D. Griffin, 42, whom she had met four years earlier at a party at the
Biltmore Hotel. The two remained together until his death in 1965.
Dunne also played Magnolia Hawks in the Broadway stage hit
Show Boat while in New York. That role got her noticed by
RKO studio executives, so in 1929, she left New York and moved to Hollywood.
She was cast in her first film, Leathernecking, in 1930,
but her first big break came the next year as the leading lady in Cimarron,
co-starring with Richard Dix. That film earned her the first of an eventual
five Academy Award nominations for Best Actress.
By 1934, Dunne was an established star, cranking out three to four films
a year. Besides Dix, some of her co-stars included Cary Grant, Spencer
Tracy, Douglas Fairbanks Jr., Van Johnson, Rex Harrison and Fred MacMurray.
Year: Film, Role, Co-Star, Genre
Leathernecking, Delphine Witherspoon, Ken Murray, Musical/Comedy
1931: The Slippery Pearls, Herself, Various Hollywood Stars, Comedy
1931: The Great Lover, Diana Page, Adolphe Menjou, Drama,
1931: Consolation Marriage, Mary Brown, Pat OBrien, Myrna
**1931: Cimarron, Sabra Cravat, Richard Dix, Western
1931: Bachelor Apartment, Helene Andrews, Lowell Sherman, Comedy
1932: Symphony of Six Million, Jessica, Ricardo Cortez, Drama
1932: Thirteen Women, Laura Stanhope, Ricardo Cortez, Myrna Loy,
1932: Back Street, Ray Schmidt, John Boles, Zasu Pitts, Drama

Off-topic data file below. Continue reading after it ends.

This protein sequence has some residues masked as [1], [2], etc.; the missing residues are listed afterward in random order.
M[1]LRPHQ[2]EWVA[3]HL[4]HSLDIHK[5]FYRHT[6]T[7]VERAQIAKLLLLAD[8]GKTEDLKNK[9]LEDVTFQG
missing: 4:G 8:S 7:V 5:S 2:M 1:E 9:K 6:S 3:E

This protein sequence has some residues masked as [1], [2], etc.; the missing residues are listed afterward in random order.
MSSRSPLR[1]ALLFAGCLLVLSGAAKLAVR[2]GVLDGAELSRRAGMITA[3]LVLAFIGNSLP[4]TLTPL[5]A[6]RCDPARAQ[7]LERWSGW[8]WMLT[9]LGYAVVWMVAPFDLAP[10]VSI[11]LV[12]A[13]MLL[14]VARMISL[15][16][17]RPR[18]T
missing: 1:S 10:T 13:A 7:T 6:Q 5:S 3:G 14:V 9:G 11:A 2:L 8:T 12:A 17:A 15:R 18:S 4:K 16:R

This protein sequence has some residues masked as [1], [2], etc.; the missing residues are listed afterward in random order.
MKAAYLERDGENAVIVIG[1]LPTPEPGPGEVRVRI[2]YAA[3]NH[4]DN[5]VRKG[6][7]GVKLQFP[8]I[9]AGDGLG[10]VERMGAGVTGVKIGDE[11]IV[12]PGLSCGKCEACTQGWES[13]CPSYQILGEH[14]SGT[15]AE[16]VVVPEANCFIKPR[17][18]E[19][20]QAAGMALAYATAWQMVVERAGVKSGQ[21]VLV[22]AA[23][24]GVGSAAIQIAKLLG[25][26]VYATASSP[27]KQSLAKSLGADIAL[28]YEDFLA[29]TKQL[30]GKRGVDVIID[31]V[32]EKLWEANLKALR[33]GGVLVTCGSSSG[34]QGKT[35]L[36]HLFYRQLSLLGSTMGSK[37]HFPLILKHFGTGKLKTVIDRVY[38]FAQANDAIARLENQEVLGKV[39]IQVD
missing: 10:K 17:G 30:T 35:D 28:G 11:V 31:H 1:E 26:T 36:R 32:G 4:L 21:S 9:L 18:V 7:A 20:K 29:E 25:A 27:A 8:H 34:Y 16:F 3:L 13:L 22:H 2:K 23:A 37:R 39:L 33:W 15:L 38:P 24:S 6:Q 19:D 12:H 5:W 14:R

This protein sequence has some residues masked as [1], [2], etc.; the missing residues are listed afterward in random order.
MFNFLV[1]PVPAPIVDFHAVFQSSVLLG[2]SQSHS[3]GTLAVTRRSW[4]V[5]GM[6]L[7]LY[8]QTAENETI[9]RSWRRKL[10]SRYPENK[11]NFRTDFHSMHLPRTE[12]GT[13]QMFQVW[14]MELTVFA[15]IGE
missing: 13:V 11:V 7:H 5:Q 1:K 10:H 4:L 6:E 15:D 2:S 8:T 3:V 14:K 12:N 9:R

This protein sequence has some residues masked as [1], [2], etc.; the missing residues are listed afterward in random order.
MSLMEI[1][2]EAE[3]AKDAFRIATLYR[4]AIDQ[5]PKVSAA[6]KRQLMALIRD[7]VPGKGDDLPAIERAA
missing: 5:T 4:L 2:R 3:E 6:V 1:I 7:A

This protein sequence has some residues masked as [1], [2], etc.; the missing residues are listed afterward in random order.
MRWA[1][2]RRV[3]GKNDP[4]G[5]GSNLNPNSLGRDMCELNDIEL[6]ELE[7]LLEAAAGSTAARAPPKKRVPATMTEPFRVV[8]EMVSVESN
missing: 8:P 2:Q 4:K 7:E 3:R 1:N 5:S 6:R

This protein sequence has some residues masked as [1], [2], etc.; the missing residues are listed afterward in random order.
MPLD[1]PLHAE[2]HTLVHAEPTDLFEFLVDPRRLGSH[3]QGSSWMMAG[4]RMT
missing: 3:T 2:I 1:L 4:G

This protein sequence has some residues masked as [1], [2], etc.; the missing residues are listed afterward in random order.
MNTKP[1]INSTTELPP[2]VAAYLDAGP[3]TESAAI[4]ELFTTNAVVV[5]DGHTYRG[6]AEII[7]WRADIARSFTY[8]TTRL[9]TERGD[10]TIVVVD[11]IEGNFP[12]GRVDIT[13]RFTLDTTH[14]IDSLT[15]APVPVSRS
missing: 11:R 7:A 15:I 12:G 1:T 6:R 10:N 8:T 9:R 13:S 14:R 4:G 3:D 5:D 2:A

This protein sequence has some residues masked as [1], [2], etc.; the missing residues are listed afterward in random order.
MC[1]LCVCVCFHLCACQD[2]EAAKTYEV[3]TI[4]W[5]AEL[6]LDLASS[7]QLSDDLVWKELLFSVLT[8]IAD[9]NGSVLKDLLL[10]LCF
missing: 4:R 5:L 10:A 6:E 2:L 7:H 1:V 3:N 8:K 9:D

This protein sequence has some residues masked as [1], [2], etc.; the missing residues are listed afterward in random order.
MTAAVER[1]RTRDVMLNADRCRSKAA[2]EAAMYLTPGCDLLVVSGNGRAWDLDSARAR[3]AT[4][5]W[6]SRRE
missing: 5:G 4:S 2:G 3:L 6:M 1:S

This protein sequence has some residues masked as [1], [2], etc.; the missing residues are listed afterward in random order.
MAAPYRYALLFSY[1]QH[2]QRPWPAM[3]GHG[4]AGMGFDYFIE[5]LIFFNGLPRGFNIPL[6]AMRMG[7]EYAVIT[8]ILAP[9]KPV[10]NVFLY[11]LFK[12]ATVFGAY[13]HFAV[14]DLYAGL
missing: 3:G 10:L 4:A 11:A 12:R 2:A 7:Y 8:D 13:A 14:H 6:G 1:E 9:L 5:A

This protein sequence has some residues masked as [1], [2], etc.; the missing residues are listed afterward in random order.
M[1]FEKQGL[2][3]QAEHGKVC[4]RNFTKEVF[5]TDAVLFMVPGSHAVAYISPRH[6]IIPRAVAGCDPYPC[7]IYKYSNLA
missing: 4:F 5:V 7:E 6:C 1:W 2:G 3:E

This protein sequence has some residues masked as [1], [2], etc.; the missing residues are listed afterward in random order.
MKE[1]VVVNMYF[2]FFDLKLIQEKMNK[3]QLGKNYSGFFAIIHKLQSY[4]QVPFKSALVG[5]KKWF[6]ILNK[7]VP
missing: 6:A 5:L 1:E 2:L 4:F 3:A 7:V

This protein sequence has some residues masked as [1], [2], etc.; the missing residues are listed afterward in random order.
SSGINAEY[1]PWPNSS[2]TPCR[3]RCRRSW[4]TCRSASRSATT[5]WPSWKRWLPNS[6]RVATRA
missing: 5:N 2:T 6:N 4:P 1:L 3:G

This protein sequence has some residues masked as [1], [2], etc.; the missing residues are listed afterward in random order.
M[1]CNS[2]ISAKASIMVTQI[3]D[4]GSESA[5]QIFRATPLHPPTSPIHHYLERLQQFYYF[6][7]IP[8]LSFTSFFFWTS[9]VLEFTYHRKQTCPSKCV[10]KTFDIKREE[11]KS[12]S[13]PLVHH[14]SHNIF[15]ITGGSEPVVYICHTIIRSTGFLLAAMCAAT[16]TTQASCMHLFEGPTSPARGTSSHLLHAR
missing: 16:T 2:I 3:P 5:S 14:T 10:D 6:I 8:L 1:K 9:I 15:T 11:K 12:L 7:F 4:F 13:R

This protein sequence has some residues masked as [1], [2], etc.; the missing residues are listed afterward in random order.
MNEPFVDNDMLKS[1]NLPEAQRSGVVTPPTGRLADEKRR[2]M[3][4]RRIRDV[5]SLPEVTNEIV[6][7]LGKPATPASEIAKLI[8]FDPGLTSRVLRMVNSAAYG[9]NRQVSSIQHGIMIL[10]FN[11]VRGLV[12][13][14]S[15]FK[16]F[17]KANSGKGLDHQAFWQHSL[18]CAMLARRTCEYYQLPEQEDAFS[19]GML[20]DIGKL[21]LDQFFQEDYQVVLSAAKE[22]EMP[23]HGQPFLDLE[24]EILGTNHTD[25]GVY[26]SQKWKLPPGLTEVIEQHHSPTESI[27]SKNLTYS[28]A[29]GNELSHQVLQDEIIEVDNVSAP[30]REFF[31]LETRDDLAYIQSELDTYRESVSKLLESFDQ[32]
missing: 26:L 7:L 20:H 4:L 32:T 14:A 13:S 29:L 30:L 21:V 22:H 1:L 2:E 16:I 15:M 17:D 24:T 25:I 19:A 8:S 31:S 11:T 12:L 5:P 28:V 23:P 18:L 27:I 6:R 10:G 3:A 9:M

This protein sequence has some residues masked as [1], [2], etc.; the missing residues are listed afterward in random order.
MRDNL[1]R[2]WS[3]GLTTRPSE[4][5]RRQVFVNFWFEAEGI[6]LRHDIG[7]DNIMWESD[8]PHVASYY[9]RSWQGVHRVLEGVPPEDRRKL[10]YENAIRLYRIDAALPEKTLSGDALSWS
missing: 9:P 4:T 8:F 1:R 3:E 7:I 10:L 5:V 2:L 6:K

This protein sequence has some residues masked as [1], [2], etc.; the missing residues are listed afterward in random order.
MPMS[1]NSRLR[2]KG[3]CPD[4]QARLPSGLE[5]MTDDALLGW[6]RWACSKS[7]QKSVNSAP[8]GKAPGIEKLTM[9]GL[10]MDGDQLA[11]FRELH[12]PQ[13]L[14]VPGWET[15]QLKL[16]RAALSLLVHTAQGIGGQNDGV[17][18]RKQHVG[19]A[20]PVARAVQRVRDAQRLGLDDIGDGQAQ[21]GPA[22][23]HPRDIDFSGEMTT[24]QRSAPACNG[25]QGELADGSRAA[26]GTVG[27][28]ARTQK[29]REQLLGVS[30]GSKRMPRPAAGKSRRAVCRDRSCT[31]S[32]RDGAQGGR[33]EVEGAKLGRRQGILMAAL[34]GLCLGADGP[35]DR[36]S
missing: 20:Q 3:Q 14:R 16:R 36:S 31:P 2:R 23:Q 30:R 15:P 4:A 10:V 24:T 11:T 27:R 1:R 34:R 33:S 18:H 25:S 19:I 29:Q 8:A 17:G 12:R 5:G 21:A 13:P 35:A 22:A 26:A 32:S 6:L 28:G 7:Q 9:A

1933: The Silver Cord, Christina Phelps, Joel McCrea, Drama
1933: Secret of Madame Blanche, Sally St John, Lionel Atwill,
1933: No Other Woman, Anna Stanley, Charles Bickford, Drama
1933: If I Were Free, Sarah Cazenove, Clive Brook, Drama
1933: Ann Vickers, Ann Vickers, Walter Huston, Drama
1934: This Man Is Mine, Toni Dunlap, Ralph Bellamy, Drama
1934: Sweet Adeline, Adeline Schmidt, Donald Woods, Musical
1934: The Age of Innocence, Countess Ellen Olenska, John Boles,
1934: Stingaree, Hilda Bouverie, Richard Dix, Comedy
1935: Roberta, Stephanie, Fred Astaire, Ginger Rogers, Comedy/Musical
1935: Magnificent Obsession, Helen Hudson, Robert Taylor, Drama
**1936: Theodora Goes Wild, Theodora Lynn, Melvyn Douglas, Comedy
1936: Show Boat, Magnolia Hawkes Ravenal, Allan Jones, Musical
1937: High Wide and Handsome, Sally Walterson, Randolph Scott,
**1937: The Awful Truth, Lucy Warriner, Cary Grant, Comedy
1938: Joy of Living, Maggie Garret, Douglas Fairbanks Jr., Comedy/Musical
**1939: Love Affair, Terry McKay, Charles Boyer, Comedy/Drama
1939: Invitation to Happiness, Eleanor Wayne, Fred MacMurray,
1939: When Tomorrow Comes, Helen, Charles Boyer, Drama
1940: My Favourite Wife, Ellen Arden, Cary Grant, Comedy